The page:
Full Text Available Apoptosis or necrosis of neurons in the central nervous system (CNS is thehallmark of many neurodegenerative diseases and Traumatic Brain Injury (TBI. Theinability to regenerate in CNS offers little hope for naturally repairing the damagedneurons. However, with the rapid development of new technologies, regenerative medicineoffers great promises to patients with these disorders. Among many events for furtheradvancement of regenerative medicine, extracellular matrix (ECM plays a critical role forcellular migration and differentiation. To develop a biocompatible and electricallyconductive substrate that can be potentially used to promote growth and regeneration ofneurons and to record intracellular and multisite signals from brain as a probe, a polymericprecursor – SPR 220.7 was fabricated by pyrolysis at temperatures higher than 700 oC.Human Neuroblastoma cells - SK-N-MC, SY5Y, mouse teratocarcinoma cells P-19 and ratPC12 cells were found to attach and proliferate on photoresist derived carbon film.Significantly, neuronal differentiation of PC12 cells induced by NGF was demonstrated byobserving cell shape and size, and measuring the length of neurites under SEM. Our resultsindicated that fabricated carbon could potentially be explored in regenerative medicine forpromoting neuronal growth and differentiation in CNS with neurodegeneration.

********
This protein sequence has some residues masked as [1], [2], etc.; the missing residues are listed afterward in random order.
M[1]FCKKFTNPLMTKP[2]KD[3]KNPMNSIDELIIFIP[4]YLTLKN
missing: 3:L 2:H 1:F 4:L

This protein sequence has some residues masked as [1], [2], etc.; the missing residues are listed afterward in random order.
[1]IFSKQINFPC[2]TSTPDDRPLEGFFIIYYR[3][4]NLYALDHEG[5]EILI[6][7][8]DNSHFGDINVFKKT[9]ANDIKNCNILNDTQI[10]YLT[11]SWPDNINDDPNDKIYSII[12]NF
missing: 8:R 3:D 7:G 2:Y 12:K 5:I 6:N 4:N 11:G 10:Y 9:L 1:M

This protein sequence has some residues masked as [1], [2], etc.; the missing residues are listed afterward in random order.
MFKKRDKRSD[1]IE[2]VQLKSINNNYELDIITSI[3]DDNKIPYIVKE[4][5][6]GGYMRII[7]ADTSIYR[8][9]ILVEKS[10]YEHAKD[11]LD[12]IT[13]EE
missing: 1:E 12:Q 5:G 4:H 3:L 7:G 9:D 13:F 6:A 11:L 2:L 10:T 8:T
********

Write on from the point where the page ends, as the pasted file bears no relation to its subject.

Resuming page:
2. Carbon/graphite composite material study. Appendix C: NASA studies on modification of carbon/graphite fibers and alternative materials

    Science.gov (United States)

    1981-01-01

    The feasibility of modifying resin matrix composites to reduce the potential of electrical shorting from fire released fiber was explored. The effort included modifications to or coatings for graphite fibers, alternative fibers, modifications to matrix materials, and hybrid composites. The objectives included reduction of the conductivity of the graphite fiber, char formation to reduce fiber release, glass formation to prevent fiber release, catalysis to assure fiber consumption in a fire, and replacement of the graphite fibers with nonconductive fibers of similar mechanical potential.

  3. Prismatic modifications of single-walled carbon nanotubes and their electronic properties: Regular adsorption of fluorine atoms on graphene surfaces of nanotubes

    Science.gov (United States)

    Tomilin, O. B.; Stankevich, I. V.; Muryumin, E. E.; Lesin, S. A.; Syrkina, N. P.

    2011-01-01

    The regular adsorption of fluorine atoms on surfaces of single-walled carbon nanotubes along their axes can lead to a modification of cylindrical carbon cores of these single-walled carbon nanotubes to carbon cores that have a nearly prismatic shape (prismatic modification). In faces of these modified single-walled carbon nanotubes, there can arise quasi-one-dimensional isolated carbon conjugated subsystems (tracks) with different structures. It has been established that the main characteristics of the single-walled carbon nanotubes thus modified are rather close to the corresponding characteristics of the related isostructural polymer conjugated systems (such as cis-polyenes, polyphenylenes, poly(periacenes), or polyphenantrenes). Fragments of model nanotubes of the ( n, n) and ( n, 0) types that contain up to 360 carbon atoms and their derivatives doped with fluorine atoms have been calculated using the semiempirical parametric method 3.

  4. Effects of fluorination modification on pore size controlled electrospun activated carbon fibers for high capacity methane storage.

    Science.gov (United States)

    Im, Ji Sun; Jung, Min Jung; Lee, Young-Seak

    2009-11-01